This book focuses on the philosophy of Chinese martial arts film, arguing that philosophy provides a key to understanding the whole genre. It draws on Chinese philosophical ideas derived from, or based on, Confucianism, Daoism, Buddhism, and other schools of thought such as Mohism and Legalism, examines a cluster of recent Chinese martial arts films centering on the figure of the xia—the heroic protagonist, the Chinese equivalent of medieval Europe’s knight-errant—and outlines the philosophical principles and themes undergirding the actions of xia and their narratives. Overall, the author argues that the genre, apart from being an action-oriented entertainment medium, is inherently moral and ethical.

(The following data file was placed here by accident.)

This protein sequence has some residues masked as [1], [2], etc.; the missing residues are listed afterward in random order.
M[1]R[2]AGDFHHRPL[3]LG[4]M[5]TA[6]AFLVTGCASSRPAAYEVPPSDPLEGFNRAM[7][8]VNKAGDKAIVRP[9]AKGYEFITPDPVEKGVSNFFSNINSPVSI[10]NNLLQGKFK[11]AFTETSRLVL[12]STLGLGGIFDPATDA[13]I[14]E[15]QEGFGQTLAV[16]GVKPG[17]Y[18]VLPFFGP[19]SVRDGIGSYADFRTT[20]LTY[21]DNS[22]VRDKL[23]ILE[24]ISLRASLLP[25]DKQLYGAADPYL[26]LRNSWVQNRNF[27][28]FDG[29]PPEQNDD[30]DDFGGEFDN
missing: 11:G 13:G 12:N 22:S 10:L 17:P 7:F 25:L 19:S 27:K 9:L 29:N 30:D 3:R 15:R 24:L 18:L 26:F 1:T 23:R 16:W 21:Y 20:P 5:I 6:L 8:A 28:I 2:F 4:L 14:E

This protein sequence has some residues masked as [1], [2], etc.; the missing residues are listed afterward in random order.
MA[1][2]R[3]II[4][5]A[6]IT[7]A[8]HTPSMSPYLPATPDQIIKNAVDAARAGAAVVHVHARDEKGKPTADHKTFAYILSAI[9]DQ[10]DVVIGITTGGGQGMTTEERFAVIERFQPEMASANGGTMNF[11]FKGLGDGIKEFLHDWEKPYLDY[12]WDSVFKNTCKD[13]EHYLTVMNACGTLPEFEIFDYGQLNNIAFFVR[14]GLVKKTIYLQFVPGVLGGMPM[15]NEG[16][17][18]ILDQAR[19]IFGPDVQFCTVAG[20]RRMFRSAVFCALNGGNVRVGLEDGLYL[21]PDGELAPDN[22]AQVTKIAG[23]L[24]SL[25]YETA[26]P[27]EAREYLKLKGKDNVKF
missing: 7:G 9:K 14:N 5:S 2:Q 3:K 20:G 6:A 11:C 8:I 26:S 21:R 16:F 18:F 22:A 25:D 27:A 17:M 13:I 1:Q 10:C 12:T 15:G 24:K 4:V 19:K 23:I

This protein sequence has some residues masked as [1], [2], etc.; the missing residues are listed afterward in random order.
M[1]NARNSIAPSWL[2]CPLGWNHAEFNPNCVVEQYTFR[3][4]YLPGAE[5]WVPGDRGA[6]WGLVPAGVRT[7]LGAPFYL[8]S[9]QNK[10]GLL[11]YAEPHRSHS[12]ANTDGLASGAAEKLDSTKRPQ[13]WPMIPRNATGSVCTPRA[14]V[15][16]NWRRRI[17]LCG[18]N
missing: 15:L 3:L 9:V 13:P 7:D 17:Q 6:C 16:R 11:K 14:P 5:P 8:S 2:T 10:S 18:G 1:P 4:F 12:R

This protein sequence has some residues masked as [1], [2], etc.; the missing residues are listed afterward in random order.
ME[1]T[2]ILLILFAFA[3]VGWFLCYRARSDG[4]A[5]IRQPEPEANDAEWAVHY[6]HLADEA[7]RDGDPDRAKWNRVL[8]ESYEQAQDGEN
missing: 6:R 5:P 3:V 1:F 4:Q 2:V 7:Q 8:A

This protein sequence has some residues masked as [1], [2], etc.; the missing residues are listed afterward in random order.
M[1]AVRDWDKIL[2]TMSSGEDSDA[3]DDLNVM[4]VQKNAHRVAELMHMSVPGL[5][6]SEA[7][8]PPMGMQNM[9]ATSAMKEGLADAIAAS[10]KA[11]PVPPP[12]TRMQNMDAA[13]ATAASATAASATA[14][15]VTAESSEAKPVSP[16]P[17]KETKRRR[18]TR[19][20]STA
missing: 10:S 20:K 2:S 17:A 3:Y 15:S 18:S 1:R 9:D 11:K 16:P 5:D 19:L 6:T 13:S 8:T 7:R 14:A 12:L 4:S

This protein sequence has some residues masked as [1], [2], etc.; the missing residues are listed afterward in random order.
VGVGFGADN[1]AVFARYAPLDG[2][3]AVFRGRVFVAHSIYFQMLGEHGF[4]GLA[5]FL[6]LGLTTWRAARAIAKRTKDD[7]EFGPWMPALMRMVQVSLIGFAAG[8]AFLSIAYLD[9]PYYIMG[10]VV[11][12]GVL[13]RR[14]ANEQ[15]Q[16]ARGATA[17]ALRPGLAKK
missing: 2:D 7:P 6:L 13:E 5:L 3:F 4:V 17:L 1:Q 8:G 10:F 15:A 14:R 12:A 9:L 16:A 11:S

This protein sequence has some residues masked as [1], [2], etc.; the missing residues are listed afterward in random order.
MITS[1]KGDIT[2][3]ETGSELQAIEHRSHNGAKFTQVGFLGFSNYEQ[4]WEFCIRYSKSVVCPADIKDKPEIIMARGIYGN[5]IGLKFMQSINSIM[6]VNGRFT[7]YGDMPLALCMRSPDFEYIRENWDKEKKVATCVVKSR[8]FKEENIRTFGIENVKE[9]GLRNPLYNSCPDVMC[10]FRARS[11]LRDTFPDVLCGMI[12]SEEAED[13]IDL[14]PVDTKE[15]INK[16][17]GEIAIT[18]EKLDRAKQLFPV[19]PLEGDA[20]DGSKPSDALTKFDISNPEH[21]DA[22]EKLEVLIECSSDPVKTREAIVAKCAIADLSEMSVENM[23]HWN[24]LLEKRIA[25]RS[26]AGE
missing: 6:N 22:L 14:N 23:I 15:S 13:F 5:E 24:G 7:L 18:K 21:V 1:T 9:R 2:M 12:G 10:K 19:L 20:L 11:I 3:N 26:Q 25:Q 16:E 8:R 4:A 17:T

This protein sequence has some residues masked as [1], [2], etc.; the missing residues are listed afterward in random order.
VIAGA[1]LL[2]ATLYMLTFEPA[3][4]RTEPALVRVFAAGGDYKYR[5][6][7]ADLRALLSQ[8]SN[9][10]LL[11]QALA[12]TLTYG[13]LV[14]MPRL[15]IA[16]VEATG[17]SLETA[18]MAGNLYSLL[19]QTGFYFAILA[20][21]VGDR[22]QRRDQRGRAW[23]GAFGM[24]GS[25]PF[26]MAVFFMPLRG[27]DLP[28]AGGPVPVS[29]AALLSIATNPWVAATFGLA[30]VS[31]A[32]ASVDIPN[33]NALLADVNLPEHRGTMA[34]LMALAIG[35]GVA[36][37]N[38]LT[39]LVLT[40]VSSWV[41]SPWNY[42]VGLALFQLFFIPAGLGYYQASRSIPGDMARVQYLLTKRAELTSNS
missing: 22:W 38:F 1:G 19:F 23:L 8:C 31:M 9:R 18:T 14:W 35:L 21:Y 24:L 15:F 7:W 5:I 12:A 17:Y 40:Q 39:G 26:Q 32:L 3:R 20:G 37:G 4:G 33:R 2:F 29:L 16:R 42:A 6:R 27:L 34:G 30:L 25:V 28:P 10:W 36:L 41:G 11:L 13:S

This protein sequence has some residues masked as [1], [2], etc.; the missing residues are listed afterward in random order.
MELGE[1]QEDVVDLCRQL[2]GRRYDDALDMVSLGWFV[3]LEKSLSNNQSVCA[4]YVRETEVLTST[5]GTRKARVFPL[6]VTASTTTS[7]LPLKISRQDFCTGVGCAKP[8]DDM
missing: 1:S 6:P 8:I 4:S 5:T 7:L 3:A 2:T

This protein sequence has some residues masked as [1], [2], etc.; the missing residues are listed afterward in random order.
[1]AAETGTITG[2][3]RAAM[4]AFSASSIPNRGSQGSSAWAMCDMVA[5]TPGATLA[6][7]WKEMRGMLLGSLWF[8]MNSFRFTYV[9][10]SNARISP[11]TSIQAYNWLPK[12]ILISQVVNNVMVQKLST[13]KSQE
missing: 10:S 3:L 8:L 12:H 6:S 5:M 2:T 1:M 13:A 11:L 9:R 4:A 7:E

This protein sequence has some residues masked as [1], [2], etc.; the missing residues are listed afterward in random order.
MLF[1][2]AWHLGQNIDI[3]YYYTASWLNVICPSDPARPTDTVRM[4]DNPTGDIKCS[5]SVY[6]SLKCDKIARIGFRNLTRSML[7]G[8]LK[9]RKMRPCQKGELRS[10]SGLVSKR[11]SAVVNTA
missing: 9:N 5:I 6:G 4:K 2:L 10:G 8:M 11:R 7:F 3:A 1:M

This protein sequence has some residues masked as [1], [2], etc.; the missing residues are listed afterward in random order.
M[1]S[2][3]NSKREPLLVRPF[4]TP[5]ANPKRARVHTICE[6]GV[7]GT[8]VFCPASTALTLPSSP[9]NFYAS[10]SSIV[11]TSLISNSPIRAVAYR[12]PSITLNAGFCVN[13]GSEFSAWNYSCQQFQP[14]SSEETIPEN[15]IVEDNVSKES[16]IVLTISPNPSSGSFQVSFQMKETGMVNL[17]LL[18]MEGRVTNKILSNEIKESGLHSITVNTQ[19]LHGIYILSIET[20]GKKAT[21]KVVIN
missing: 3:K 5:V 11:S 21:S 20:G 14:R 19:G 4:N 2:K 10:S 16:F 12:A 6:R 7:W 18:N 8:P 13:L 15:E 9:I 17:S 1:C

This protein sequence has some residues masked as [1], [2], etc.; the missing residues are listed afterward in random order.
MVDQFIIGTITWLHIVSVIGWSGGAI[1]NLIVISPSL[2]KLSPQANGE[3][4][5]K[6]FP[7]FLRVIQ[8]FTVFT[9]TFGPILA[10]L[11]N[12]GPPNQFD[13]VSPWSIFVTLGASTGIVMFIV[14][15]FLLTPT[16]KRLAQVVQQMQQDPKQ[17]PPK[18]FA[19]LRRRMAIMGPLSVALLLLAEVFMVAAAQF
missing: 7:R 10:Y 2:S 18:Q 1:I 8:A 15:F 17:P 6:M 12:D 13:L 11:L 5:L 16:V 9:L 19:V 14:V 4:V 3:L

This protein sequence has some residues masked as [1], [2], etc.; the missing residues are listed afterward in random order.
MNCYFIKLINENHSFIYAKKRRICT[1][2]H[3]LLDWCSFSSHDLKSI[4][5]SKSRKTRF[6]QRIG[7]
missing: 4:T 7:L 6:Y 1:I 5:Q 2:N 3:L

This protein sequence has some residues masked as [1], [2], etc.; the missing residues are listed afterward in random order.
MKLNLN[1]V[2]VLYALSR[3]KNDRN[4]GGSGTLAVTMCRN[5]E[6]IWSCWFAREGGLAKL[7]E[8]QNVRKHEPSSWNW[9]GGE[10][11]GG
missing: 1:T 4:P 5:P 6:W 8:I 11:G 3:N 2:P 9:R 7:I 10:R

Table of Contents
1. The Assassin and the Philosophy of Non-Action
2. Shadow and the Mandate of Heaven
3. Seven Swords and Confucian Militarism
4. Buddhist Impermanence and Martial Arts in The Grandmaster
5. The Final Master: A Novel Permutation on the Mohist Youxia
6. Wolf Warrior II: Latter-day Youxia
Stephen Teo is Associate Professor in the Wee Kim Wee School of Communication and Information, Nanyang Technological University, Singapore.